I replaced the button battery on the motherboard and now my PC wakes up immediately after suspend. I'm running Ubuntu 20.04.3LTS.

A user at another site stated that this might be due to an inhibitor so I entered the suggested command and got the output shown in this screenshot

I found a partial solution from Ubuntu wakes up after few seconds of sleep

Entering echo EHC1 | sudo tee /proc/acpi/wakeup in the terminal allows suspend to function but I couldn't find a permanent solution.

Do you know how to make this a permanent fix? Thanks.

  • Have you set your RTC after replacing the battery? Read man hwclock. Within 2 minutes of an unwanted wakeup, sudo journalctl --since="-5 minutes" will show what is happening.
    – waltinator
    Feb 27, 2022 at 17:52
  • I just reset the RTC but suspend still doesn't work. I also entered the command to show what's happening but the output is so lengthy I was unable to screenshot the entire thing, I don't understand the output, and I don't know how to show the screenshot here in the comments. Mini-Markdown formatting is confusing to me but thanks for your suggestions.
    – Henry
    Mar 1, 2022 at 4:58
  • Don't commit logvomit - posting the whole log (as formatted text, NOT a screenshot). Carefully read each line of the log, skipping the ones clearly unrelated to your problem.
    – waltinator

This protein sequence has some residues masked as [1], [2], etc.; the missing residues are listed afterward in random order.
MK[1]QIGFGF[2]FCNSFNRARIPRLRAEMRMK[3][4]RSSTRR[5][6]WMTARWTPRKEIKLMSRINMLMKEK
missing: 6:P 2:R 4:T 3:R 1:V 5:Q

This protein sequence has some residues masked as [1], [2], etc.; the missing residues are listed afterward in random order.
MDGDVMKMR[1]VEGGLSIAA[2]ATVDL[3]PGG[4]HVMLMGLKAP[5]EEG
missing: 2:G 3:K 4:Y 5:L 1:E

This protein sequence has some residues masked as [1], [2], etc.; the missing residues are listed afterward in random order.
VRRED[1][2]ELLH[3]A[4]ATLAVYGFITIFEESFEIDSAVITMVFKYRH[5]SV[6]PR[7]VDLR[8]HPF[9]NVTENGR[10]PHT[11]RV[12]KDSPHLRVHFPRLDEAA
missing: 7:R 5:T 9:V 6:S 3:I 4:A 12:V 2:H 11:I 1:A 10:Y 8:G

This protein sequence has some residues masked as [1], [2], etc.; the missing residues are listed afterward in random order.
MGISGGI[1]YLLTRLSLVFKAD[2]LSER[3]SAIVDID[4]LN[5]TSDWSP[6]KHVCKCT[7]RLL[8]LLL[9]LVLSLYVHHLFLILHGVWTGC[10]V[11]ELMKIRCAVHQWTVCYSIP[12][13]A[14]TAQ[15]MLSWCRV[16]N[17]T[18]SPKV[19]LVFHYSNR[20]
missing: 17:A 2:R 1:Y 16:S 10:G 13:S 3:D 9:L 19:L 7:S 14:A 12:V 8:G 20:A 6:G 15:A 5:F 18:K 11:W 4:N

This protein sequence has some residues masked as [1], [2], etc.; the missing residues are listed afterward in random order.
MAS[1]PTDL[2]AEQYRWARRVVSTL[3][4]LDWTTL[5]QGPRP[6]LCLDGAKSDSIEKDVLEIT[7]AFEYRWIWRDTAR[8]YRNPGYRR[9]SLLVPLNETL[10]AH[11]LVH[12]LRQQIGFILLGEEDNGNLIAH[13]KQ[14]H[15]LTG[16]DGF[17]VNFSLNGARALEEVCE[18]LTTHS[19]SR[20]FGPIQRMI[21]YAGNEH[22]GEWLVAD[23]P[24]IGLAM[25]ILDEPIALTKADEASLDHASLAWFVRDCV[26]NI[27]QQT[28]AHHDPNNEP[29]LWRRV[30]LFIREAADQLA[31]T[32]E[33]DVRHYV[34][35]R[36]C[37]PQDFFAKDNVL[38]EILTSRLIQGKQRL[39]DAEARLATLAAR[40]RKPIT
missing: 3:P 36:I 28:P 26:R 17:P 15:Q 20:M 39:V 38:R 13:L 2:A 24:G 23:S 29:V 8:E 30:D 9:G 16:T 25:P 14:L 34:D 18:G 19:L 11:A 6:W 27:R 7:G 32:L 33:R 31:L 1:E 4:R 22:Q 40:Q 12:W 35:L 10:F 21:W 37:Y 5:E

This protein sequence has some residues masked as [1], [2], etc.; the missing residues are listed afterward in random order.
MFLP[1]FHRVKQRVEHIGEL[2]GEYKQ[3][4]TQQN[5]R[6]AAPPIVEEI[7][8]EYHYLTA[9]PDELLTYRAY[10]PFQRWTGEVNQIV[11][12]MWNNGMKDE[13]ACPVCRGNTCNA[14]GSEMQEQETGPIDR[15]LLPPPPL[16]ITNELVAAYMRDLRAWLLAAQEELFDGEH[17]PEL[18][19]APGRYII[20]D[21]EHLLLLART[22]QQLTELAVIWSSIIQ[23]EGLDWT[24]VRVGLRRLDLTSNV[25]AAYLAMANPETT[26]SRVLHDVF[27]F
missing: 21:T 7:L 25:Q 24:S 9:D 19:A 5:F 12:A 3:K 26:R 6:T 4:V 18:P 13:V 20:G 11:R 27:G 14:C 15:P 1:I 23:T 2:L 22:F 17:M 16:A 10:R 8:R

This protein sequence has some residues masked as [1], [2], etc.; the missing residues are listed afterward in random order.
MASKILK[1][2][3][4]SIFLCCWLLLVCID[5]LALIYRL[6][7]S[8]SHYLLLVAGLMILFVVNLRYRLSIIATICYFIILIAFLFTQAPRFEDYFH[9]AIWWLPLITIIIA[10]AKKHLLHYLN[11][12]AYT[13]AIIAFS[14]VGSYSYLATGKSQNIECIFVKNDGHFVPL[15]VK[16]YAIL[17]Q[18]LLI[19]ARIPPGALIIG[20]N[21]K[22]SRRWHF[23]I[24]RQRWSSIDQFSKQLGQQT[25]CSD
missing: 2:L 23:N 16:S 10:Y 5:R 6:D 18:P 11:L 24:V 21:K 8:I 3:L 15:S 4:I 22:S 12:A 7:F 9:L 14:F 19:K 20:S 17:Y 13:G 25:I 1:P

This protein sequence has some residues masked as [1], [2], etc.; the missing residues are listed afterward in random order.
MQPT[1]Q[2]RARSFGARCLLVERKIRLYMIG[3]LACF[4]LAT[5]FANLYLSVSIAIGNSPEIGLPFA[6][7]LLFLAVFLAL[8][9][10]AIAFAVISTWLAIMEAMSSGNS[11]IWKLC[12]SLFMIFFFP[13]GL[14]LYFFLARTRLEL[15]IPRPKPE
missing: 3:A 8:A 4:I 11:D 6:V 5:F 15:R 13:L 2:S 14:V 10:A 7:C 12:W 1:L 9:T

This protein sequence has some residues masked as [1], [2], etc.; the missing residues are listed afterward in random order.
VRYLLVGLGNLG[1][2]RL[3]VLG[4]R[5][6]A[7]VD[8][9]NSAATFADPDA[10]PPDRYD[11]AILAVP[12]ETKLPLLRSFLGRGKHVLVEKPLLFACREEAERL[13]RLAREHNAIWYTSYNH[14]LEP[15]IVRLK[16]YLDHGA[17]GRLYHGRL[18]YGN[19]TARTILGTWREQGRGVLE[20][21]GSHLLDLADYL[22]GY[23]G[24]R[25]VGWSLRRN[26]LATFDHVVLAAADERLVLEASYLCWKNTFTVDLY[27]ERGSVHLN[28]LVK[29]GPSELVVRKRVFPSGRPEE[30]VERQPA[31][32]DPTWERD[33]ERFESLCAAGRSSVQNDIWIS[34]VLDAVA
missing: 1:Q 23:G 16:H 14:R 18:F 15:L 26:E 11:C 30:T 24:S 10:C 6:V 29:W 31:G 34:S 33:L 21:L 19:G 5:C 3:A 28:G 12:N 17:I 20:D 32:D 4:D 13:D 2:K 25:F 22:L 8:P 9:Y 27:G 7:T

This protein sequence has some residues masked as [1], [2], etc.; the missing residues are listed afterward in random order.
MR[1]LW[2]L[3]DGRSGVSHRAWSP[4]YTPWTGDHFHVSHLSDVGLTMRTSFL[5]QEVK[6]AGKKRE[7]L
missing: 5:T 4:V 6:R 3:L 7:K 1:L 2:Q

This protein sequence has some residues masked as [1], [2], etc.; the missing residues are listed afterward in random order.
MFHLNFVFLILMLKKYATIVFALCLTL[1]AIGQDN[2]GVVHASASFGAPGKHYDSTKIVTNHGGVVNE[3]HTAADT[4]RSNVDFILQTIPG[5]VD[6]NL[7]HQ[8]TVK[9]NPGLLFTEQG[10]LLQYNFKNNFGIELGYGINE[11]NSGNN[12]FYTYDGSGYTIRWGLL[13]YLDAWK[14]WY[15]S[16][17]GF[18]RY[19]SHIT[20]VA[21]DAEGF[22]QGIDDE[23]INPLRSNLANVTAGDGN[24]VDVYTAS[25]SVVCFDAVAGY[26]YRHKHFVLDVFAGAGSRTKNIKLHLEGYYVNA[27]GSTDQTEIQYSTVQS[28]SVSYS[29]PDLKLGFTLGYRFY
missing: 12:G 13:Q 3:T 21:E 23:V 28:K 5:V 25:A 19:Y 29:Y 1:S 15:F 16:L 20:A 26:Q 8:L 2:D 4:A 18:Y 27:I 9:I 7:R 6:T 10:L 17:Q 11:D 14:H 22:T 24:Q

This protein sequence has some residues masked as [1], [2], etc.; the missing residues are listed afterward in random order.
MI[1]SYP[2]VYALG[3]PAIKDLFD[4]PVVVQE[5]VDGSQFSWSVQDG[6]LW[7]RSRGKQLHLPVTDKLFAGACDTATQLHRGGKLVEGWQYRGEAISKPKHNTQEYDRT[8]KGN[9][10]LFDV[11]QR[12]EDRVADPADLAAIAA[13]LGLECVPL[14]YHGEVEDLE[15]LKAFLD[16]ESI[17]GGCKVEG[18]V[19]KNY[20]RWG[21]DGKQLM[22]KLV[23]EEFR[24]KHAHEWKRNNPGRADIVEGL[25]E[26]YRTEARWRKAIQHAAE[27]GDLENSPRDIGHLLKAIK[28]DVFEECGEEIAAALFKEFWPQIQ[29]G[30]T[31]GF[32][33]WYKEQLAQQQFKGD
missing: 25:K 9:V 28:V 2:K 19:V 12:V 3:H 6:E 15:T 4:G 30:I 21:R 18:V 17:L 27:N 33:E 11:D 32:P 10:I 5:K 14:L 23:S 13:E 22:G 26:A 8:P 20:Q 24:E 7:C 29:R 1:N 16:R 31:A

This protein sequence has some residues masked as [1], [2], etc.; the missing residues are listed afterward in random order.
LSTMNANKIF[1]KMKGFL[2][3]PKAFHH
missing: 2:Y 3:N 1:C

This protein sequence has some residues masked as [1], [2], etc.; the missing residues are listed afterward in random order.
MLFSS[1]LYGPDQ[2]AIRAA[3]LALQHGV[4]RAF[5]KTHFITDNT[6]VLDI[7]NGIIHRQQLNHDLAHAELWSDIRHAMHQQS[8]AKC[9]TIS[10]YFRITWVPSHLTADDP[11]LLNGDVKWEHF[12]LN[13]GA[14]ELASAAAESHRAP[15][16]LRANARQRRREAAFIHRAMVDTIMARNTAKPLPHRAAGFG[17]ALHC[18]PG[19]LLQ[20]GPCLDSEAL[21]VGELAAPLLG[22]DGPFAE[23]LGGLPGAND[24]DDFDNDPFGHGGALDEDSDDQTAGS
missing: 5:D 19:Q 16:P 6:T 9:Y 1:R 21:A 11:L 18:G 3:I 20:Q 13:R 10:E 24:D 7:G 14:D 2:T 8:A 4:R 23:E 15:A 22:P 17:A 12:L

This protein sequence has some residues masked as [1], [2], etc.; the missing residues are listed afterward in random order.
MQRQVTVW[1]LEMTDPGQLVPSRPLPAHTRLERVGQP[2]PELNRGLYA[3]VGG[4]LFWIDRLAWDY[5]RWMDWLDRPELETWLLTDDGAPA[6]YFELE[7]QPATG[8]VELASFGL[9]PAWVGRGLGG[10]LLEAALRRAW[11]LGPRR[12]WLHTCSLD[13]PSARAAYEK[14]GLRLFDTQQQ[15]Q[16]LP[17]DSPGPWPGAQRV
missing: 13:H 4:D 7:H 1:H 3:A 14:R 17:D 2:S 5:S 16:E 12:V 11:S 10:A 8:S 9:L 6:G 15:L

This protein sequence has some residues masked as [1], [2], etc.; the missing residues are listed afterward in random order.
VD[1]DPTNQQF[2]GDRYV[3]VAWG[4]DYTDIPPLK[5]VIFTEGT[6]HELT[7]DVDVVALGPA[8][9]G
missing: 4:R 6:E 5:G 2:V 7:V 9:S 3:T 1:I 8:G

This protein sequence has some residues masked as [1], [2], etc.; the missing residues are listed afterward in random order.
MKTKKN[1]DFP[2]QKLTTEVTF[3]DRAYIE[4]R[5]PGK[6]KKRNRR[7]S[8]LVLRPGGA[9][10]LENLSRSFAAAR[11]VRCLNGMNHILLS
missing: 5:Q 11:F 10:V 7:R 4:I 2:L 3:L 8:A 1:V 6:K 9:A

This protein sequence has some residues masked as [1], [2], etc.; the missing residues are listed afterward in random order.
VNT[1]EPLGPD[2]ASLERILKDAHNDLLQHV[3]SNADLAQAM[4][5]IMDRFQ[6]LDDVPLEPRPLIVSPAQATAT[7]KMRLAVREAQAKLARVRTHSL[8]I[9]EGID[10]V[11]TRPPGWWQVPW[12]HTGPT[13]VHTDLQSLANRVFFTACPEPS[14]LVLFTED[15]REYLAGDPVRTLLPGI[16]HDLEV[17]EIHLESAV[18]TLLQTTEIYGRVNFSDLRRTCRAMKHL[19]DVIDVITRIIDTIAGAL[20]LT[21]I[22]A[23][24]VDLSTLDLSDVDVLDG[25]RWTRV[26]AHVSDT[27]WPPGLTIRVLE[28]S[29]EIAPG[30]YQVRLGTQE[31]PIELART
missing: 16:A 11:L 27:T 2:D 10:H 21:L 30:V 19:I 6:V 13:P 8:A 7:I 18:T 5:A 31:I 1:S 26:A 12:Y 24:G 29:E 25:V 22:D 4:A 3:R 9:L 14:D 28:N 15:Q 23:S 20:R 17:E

Mar 1, 2022 at 5:46
  • Read man pm-is-supported.
    – waltinator
    Mar 1, 2022 at 5:58
  • pastebin.com/gmGXbKzg
    – Henry
    Mar 4, 2022 at 5:24

1 Answer 1


I just purchased a new computer, and suspend worked fine when I had it in my office connected to my monitor, but when I moved it to my front room and connected it to my TV, it started exhibiting this same behavior of waking immediately after it went into suspend mode.

I traced the problem down to CEC (Consumer Electronics Control) signaling between the TV and the computer over the HDMI cable. I did a lot of searching, and found a definitive and permanent solution.

Linux has a file /proc/acpi/wakeup that sets the state of devices that can wake up from the suspended state. You can issue the command:

cat /proc/acpi/wakeup

and this will display the different devices that are either enabled or disabled to execute wake from suspend mode. Here’s a partial example:

Device  S-state   Status   Sysfs node
PEG1      S4    *disabled
PEGP      S4    *disabled
PEG2      S4    *disabled
PEGP      S4    *disabled
PEG3      S4    *disabled
PEGP      S4    *disabled
PEG0      S4    *enabled   pci:0000:00:06.0
PEGP      S4    *disabled  pci:0000:01:00.0
SIO1      S3    *disabled  pnp:00:00
RP09      S4    *disabled  pci:0000:00:1d.0
PXSX      S4    *enabled   pci:0000:64:00.0
RP10      S4    *disabled
RP11      S4    *disabled
RP12      S4    *disabled
RP13      S4    *disabled

The first column is the device identifier, and these are set by the manufacturer, and might or might not follow APCI protocol. https://unix.stackexchange.com/questions/236127/acpi-wakeup-4-letters-code-meaning

What the device identifiers refer to is only minimally important. You can get a quick list of those that are enabled by issuing the command:

cat /proc/acpi/wakeup | grep enabled

You can toggle between enabled and disabled state for a device by echoing the device identifier to the file (with root privileges). For instance you can issue the command

sudo sh -c “echo PEG0 > /proc/acpi/wakeup”

and the device PEG0 will be disabled. Issue the command again, and it will be enabled again.